Six Nations land defenders remove highway barricades, hope to restart talks with Ottawa

·4 min read

Barricades that blocked the Highway 6 bypass around Caledonia for the past three months came down this week, but traffic is not flowing just yet.

Land defenders from Six Nations carted away construction debris and moved a large dirt pile off the road. But a trench dug just south of Argyle Street needs to be repaired before the bypass can reopen.

Skyler Williams, spokesperson for the land defenders, told The Spectator that Ministry of Transportation inspectors were out assessing the state of the bypass.

“The MTO and OPP have full access,” Williams said. “So it’s just a matter of them fixing the road.”

The bypass has been blocked three times since the dispute over a planned subdivision on McKenzie Road started in mid-July, when land defenders occupied the 25-acre site — which they claim as unceded Haudenosaunee territory — and named it 1492 Land Back Lane.

The most recent barricades started to go up Oct. 22, prompted by a skirmish with police hours after a Superior Court judge made permanent a pair of injunctions barring land defenders from occupying the McKenzie land or blocking roadways in Haldimand County.

Williams said trenches were dug across the bypass, Argyle Street and McKenzie Road that night “to protect our camp from police violence.”

On Monday, the Land Back group announced it would move off the bypass and shrink the occupied zone on Argyle Street in hopes of persuading the federal government to engage in nation-to-nation negotiations.

“In August, barricades were removed in good faith because (federal ministers) Carolyn Bennett and Marc Miller said they would meet with our community, but that hasn’t happened,” Williams said.

“We’re just trying to push the feds and the province to come here with a mandate to make some real changes.”

Haldimand County Mayor Ken Hewitt reacted with tempered enthusiasm to the news.

“This is a step in the right direction, but we’re not breaking out the champagne at this point,” he said.

“We stand behind the process we took with the developer and Six Nations in getting to the point where this particular development was to proceed. We believe there’s still a long way to go for us to get to where we feel we belong.”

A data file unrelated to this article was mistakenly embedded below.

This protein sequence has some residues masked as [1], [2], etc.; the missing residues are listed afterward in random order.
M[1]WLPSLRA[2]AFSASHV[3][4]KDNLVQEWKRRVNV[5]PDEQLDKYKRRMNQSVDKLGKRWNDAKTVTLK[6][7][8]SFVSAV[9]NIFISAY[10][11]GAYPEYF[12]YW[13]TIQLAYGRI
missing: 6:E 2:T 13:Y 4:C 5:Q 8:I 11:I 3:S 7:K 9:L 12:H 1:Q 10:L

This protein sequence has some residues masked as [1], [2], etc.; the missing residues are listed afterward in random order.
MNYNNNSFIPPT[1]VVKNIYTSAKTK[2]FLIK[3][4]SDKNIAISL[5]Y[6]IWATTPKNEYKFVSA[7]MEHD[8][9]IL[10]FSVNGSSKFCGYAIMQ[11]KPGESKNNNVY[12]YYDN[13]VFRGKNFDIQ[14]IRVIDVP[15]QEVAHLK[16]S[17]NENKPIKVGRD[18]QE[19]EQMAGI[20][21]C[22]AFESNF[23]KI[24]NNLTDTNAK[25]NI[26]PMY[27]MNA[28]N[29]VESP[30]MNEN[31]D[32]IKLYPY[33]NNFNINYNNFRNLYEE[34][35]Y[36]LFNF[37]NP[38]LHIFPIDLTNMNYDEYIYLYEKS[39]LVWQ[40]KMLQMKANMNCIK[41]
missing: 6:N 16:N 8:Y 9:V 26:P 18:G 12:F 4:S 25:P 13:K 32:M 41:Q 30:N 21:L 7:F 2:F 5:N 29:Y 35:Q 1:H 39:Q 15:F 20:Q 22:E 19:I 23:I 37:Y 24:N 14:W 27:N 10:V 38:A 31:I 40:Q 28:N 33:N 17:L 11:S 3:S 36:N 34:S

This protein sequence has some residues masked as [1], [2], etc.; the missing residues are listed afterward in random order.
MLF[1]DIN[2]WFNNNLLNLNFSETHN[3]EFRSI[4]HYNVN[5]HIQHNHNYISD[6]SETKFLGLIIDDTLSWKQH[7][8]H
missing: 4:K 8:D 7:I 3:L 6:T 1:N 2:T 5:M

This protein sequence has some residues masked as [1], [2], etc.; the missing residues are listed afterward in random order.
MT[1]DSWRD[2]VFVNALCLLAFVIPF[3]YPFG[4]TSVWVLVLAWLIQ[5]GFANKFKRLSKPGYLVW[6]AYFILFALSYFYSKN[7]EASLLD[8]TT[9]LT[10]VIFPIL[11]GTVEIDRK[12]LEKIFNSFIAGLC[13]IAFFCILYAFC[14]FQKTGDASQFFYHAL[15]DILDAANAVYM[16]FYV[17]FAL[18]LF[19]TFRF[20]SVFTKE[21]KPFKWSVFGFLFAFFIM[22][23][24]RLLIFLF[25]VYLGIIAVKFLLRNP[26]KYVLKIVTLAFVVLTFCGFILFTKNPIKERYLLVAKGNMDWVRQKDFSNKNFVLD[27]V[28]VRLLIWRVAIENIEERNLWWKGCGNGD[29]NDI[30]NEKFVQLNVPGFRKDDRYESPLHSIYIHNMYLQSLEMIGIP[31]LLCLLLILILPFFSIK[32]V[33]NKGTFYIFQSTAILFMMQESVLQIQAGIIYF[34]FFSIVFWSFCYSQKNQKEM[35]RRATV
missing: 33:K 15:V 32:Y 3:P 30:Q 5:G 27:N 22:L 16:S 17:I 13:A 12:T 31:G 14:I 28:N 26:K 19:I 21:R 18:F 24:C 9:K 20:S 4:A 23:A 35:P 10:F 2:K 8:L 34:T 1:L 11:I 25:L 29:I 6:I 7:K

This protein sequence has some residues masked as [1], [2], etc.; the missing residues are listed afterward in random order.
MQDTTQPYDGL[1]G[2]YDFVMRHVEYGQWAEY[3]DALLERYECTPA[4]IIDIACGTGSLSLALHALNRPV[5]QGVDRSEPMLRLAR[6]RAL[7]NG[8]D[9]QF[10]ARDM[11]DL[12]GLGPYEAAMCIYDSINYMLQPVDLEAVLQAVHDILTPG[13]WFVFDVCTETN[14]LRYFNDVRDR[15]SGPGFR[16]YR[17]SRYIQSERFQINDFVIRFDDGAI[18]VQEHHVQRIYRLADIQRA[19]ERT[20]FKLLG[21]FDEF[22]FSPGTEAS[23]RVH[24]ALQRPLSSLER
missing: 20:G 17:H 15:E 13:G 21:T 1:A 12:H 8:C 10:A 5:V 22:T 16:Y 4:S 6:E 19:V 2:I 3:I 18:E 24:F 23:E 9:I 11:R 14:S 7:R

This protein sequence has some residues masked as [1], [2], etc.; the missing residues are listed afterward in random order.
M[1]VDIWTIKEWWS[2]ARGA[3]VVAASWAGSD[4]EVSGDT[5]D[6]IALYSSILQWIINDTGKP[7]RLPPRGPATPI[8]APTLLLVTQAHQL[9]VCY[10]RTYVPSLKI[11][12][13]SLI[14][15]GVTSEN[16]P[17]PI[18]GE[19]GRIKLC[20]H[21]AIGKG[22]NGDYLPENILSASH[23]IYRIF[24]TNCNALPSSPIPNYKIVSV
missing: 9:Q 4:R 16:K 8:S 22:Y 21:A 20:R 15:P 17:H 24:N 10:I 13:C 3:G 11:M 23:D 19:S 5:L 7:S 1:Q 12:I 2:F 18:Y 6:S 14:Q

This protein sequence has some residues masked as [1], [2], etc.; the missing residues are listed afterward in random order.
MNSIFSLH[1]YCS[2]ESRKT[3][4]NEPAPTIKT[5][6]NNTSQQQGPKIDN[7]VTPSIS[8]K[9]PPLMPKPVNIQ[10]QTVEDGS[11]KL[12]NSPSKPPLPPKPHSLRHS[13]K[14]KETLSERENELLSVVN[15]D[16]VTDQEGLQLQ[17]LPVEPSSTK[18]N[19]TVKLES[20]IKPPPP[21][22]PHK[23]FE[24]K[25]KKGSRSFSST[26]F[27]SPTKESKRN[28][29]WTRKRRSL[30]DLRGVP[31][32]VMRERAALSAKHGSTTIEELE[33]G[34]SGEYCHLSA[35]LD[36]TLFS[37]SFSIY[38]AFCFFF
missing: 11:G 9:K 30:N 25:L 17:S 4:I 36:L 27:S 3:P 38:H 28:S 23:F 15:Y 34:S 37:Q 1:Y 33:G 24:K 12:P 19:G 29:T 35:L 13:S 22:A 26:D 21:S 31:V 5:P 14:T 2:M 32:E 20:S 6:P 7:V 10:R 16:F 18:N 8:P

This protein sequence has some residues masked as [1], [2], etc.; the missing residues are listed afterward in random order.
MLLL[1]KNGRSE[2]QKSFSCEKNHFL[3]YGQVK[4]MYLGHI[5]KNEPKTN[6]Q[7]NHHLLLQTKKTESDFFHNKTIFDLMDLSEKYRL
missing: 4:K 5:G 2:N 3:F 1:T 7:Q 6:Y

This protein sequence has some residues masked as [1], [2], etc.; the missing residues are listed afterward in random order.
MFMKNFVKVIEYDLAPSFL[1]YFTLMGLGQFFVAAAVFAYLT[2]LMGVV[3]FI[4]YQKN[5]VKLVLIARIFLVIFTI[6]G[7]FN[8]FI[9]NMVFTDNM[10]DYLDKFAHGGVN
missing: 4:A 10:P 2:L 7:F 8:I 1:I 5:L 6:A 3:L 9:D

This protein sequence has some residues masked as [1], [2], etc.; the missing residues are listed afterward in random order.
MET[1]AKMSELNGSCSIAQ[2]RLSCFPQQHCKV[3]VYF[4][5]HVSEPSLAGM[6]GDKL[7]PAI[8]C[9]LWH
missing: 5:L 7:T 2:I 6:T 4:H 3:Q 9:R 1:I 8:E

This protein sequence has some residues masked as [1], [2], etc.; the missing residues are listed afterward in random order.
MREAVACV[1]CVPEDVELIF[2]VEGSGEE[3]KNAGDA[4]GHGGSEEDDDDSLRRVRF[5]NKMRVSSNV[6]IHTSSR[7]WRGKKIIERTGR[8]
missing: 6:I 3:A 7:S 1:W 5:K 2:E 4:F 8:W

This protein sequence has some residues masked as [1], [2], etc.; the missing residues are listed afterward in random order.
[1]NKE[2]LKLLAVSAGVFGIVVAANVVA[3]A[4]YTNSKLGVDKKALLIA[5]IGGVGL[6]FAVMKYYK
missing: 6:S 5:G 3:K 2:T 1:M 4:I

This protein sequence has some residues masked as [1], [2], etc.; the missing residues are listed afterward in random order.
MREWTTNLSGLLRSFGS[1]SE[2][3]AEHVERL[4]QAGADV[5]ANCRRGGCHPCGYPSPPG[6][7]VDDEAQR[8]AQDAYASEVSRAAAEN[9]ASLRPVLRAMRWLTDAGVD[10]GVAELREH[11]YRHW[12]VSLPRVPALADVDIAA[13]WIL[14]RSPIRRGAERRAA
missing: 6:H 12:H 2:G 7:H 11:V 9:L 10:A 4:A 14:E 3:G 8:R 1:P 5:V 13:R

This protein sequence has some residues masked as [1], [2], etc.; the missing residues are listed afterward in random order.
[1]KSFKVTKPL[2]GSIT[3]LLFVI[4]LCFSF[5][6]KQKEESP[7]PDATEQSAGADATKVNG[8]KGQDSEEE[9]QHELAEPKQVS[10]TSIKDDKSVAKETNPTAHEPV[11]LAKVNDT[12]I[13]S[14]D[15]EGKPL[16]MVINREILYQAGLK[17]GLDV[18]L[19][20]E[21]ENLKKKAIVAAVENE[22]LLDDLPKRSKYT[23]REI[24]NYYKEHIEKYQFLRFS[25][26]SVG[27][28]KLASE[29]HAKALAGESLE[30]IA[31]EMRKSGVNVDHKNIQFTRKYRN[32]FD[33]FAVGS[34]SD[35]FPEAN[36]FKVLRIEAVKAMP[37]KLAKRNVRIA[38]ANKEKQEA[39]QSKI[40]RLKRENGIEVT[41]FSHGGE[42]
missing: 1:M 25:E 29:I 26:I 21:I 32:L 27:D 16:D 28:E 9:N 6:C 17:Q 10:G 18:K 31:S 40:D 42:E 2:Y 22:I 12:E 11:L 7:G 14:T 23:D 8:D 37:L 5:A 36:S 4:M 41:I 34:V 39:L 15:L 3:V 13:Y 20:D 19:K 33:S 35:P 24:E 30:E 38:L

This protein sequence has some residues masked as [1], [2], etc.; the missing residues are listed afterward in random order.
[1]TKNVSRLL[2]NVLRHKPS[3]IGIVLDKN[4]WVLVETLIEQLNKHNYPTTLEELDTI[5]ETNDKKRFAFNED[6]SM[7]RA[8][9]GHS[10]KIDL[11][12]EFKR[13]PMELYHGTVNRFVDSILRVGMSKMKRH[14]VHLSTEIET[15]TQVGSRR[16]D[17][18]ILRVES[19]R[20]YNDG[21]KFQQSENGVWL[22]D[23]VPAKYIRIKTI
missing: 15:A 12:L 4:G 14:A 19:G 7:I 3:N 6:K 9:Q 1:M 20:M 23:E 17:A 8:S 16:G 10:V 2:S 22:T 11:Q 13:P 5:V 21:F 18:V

Reopening the bypass should relieve pressure on detour routes that have been clogged with transport trucks and plagued by collisions. But access in and out of Caledonia will still be limited.

Land defenders still control roughly one kilometre of Argyle Street south of the town, from the south end of the Caledonia Baptist Church property to just north of a Hydro One transfer station the utility company took offline as a security precaution in October.

Williams said his group moved the school bus that had been blocking access to the church parking lot as a gesture of good faith.

Trenches ring the construction site on McKenzie Road, while the mangled rail line that runs through the community remains out of service.

The barricades serve a tactical purpose, making it harder for the OPP to reach the Land Back camp. Land defenders also hoped to raise public awareness of what they consider an unjust development and put pressure on the government to act.

But Hewitt said talks can’t proceed against a backdrop of blockaded roads and occupied land.

“It all has to start with roads and infrastructure being opened up,” the mayor said. “So if this is the sign of those steps moving forward, then I’m encouraged, and I encourage that to continue.”

The federal ministers have said they are waiting to be invited to a meeting at which Six Nations Elected Council and the Haudenosaunee Confederacy Chiefs Council can speak with one voice. Getting to that point involves overcoming a century of political division on the reserve that Williams said was created by the federal government instituting the band council system to supplant traditional leadership.

“The government and the police, and the Brits before Canada, have tried really hard to divide not just our community, but every (Indigenous) community,” he said.

“So for them to take advantage of that century-old divide in our community and say you need to get over the division of the last 100 years, that reconciliation has to come with some trust-building.”

Hewitt said it only makes sense for Ottawa to want a lasting solution “that’s embraced by all.”

“We can’t continue to have a conversation today with one faction (on Six Nations) and then find out tomorrow that that faction is no longer valid,” he said, calling it “unfortunate” that Caledonia residents and McKenzie homebuyers are stuck in the middle.

“We’re looking forward to not only this road, but every road being open, and a strategy that Haldimand and Six Nations can embrace with respect to land development and opportunities that can benefit both communities,” Hewitt said.

Williams cautioned that the barricades could go up again if the land defenders and their allies feel they are in danger of being forcibly removed by police while political negotiations proceed.

“We know our community supports us and believes in our right to our land,” he said. “We know that if police escalate this situation again, that community will show up for us.”

J.P. Antonacci, Local Journalism Initiative Reporter, The Hamilton Spectator